kathleen flynn, 2003: Paulette Prinston makes sure first-grader Marie-Olga Kenslie Georges will be okay sitting in front of the crowd at the memorial service for Carol Herget in Gressier, Haiti, on May 2, 2003. Hundreds gathered for the memorial. Her ashes were placed in a pedestal with an inscription of one of Carol's sayings: "Even when my world momentarily collapses, I am rebuilding castles." Backstory: Herget and her husband were invited to Haiti in 1978, and she developed one of the country's largest missions. In 2001, after 50 years of missionary work in the Caribbean, Carol fell ill with lymphoma at the age of 82. She reluctantly left Haiti to live in a singlewide trailer in Brooksville to be near church members who were involved in her mission work. It was her wish to be buried at the first mission she built in Haiti.

reflection: "Even in her last weeks of life, I never heard Carol complain about the pain she was enduring. It was clear her only concern was the welfare of the children in Haiti. Would her work and vision continue once she was gone? When I look at this photo, I see Carol's hand touching the girl's face."

edward linsmier, 2010: Fabienne Geichmar's family carries her body home after she was fatally shot while looting a store in the La Ville section of Port-au-Prince on Jan. 19, 2010. She was 15. Violence and looting were common in the downtown after the Jan. 12 earthquake that devastated the city.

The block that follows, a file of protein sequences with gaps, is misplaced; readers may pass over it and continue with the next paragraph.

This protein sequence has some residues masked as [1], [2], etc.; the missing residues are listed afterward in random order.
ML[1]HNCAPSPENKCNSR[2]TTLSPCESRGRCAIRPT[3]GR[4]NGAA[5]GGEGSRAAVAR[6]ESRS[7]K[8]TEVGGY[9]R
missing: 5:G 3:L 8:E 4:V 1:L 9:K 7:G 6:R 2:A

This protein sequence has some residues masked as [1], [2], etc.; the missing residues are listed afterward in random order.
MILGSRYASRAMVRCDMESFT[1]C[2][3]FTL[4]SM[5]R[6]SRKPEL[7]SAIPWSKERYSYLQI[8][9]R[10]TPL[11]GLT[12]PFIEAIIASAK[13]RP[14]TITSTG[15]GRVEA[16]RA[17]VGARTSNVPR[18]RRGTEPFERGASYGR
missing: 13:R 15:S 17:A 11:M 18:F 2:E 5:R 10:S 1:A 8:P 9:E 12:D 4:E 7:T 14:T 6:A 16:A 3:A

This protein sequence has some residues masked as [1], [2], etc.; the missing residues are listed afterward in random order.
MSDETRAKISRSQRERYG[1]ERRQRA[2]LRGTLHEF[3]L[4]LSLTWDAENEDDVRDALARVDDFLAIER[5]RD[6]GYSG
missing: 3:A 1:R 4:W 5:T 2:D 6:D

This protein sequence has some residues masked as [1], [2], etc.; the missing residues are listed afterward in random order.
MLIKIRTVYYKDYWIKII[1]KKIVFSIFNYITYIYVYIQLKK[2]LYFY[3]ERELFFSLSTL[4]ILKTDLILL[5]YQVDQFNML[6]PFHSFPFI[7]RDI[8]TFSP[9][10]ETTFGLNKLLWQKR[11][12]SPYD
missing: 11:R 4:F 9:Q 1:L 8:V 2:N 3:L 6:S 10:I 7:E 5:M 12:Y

reflection: "What I remember most about that moment is the overwhelming sense of tragedy and chaos, yet when I see this picture, I see this quiet moment of tenderness displayed by the man towards the body of Fabienne."

Kathleen Flynn, 2003: A man chips at the side of a mountain for gravel along the road from Gonaives to Port-au-Prince on May 4, 2003. Entire mountainsides are laid open from erosion as a result of decades of deforestation. With no vegetation to trap rainwater, topsoil drains into the ocean, where it kills fish. Underground reservoirs aren't replenished, one of the reasons for Haiti's poor water quality.

reflection: "It is easy to find the border between Haiti and the Dominican Republic: From a plane, you will see the lush green fertile land of the DR fall off into the barren decimated expanse that is Haiti, like a giant knife came down and peeled the forest back."

Haiti’s people hold on 06/05/10 [Last modified: Friday, June 4, 2010 7:52pm]